Kissing Cousins: A New Kinship Bestiary

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Columbia University Press, Oct 6, 2008 - Philosophy - 224 pages
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Since DNA has replaced blood as the medium through which we establish kinship, how do we determine with whom we are kin? Who counts among those we care for? The distinction between these categories is constantly in flux. How do we come to decide those we may kiss and those we may kill?

Focusing on narratives of kinship as they are defined in contemporary film, literature, and news media, Frances Bartkowski discusses the impact of "stories of origin" on our regard for nonhuman species. She locates the role of "totems and taboos" in forming and re-forming kinship categories-groupings that enable us to tie the personal to the social-and explores the bestiary, among the oldest of literary forms. The bestiary is the realm in which we allegorize the place of humans and other species, a menagerie encompassing animals we know as well as human-animal chimeras and other beings that challenge the "natural" order of the world. Yet advances in reproductive technologies, the mapping of genomes, and the study of primates continually destabilize these categories and recast the dynamic between the natural and the cultural.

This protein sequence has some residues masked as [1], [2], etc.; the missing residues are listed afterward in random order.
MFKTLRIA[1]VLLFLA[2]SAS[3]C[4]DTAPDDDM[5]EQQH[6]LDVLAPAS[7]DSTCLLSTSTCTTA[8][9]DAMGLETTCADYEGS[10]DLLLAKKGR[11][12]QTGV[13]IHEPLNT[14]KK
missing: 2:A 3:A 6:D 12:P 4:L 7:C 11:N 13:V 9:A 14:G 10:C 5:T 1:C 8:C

Bartkowski highlights the arbitrariness of traditional kinship arrangements and asks us to rethink our notions of empathy and ethics. She shows how current dialogues concerning ethics and desire determine contemporary attitudes toward issues of care, and suggests a new framework for negotiating connection and conflict.
 

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Contents

Acknowledgments
Remember the 2000 YearOld Man?
PART I
1 Kissing Cousins
2 Forget the Alamo
3 The Newly Born Century
4 Sisters of the Bone
PART II
9 Trees of Origin
10 Bonobos in Our Midst
PART III
11 Kintimacy Blood Brothers
12 Of Pigs and Men
13 Mendels Nephew
14 Of Love and Law
Here Come the Cavemen

5 Apes R Us
6 When Apes Rule
7 Again a Declaration of Rights
8 From Cage to Caves
Works Cited
Works Consulted
Index
Copyright

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About the author (2008)

Frances Bartkowski is associate professor of English and women's studies at Rutgers University. She is the author of Feminist Utopias and Travelers and Immigrants, Inmates: Essays in Estrangement, and the coeditor of Feminist Theory: A Reader.

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